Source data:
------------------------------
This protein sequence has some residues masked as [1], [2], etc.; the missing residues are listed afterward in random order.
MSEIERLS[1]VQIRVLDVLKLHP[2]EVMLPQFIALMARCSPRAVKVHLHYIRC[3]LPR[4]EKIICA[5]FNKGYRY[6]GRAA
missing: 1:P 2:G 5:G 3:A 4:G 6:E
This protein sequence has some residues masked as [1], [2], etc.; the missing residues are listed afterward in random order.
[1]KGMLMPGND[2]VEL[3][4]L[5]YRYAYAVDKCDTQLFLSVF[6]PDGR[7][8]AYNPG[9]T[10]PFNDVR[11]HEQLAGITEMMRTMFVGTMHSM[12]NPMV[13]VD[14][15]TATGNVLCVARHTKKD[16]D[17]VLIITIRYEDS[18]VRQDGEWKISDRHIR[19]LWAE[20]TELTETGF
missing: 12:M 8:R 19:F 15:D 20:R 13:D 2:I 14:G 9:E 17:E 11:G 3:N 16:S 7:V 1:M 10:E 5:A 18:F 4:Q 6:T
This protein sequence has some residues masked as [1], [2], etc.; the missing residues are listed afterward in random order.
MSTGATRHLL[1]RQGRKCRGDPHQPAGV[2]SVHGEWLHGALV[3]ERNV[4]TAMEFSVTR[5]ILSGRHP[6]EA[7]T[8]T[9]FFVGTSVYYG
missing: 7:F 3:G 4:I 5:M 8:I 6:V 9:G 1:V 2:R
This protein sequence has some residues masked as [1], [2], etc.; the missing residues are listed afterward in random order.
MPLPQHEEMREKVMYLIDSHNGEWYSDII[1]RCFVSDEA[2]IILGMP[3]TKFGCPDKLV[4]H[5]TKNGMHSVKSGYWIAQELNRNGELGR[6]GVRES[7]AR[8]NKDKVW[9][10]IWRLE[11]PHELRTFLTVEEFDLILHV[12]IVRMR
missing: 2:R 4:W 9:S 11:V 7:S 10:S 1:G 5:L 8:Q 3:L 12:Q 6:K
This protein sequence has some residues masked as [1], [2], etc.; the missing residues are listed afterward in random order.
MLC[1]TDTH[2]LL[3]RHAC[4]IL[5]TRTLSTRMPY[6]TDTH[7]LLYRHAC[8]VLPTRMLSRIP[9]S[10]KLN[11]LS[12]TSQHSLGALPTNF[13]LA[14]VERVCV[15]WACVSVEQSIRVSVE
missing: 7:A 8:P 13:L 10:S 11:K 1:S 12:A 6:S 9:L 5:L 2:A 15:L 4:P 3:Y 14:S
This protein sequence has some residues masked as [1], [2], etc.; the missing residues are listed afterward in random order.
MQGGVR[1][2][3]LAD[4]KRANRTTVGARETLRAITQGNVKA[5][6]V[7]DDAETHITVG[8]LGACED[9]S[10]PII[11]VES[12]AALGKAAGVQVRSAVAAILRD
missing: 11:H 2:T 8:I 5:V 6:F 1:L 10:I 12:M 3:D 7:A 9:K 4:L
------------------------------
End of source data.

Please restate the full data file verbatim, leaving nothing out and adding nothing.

This protein sequence has some residues masked as [1], [2], etc.; the missing residues are listed afterward in random order.
MSEIERLS[1]VQIRVLDVLKLHP[2]EVMLPQFIALMARCSPRAVKVHLHYIRC[3]LPR[4]EKIICA[5]FNKGYRY[6]GRAA
missing: 1:P 2:G 5:G 3:A 4:G 6:E
This protein sequence has some residues masked as [1], [2], etc.; the missing residues are listed afterward in random order.
[1]KGMLMPGND[2]VEL[3][4]L[5]YRYAYAVDKCDTQLFLSVF[6]PDGR[7][8]AYNPG[9]T[10]PFNDVR[11]HEQLAGITEMMRTMFVGTMHSM[12]NPMV[13]VD[14][15]TATGNVLCVARHTKKD[16]D[17]VLIITIRYEDS[18]VRQDGEWKISDRHIR[19]LWAE[20]TELTETGF
missing: 12:M 8:R 19:F 15:D 20:R 13:D 2:I 14:G 9:E 17:E 11:G 3:N 16:S 7:V 1:M 10:E 5:A 18:F 4:Q 6:T
This protein sequence has some residues masked as [1], [2], etc.; the missing residues are listed afterward in random order.
MSTGATRHLL[1]RQGRKCRGDPHQPAGV[2]SVHGEWLHGALV[3]ERNV[4]TAMEFSVTR[5]ILSGRHP[6]EA[7]T[8]T[9]FFVGTSVYYG
missing: 7:F 3:G 4:I 5:M 8:I 6:V 9:G 1:V 2:R
This protein sequence has some residues masked as [1], [2], etc.; the missing residues are listed afterward in random order.
MPLPQHEEMREKVMYLIDSHNGEWYSDII[1]RCFVSDEA[2]IILGMP[3]TKFGCPDKLV[4]H[5]TKNGMHSVKSGYWIAQELNRNGELGR[6]GVRES[7]AR[8]NKDKVW[9][10]IWRLE[11]PHELRTFLTVEEFDLILHV[12]IVRMR
missing: 2:R 4:W 9:S 11:V 7:S 10:S 1:G 5:L 8:Q 3:L 12:Q 6:K
This protein sequence has some residues masked as [1], [2], etc.; the missing residues are listed afterward in random order.
MLC[1]TDTH[2]LL[3]RHAC[4]IL[5]TRTLSTRMPY[6]TDTH[7]LLYRHAC[8]VLPTRMLSRIP[9]S[10]KLN[11]LS[12]TSQHSLGALPTNF[13]LA[14]VERVCV[15]WACVSVEQSIRVSVE
missing: 7:A 8:P 13:L 10:S 11:K 1:S 12:A 6:S 9:L 5:L 2:A 15:L 4:P 3:Y 14:S
This protein sequence has some residues masked as [1], [2], etc.; the missing residues are listed afterward in random order.
MQGGVR[1][2][3]LAD[4]KRANRTTVGARETLRAITQGNVKA[5][6]V[7]DDAETHITVG[8]LGACED[9]S[10]PII[11]VES[12]AALGKAAGVQVRSAVAAILRD
missing: 11:H 2:T 8:I 5:V 6:F 1:L 10:I 12:M 3:D 7:A 9:K 4:L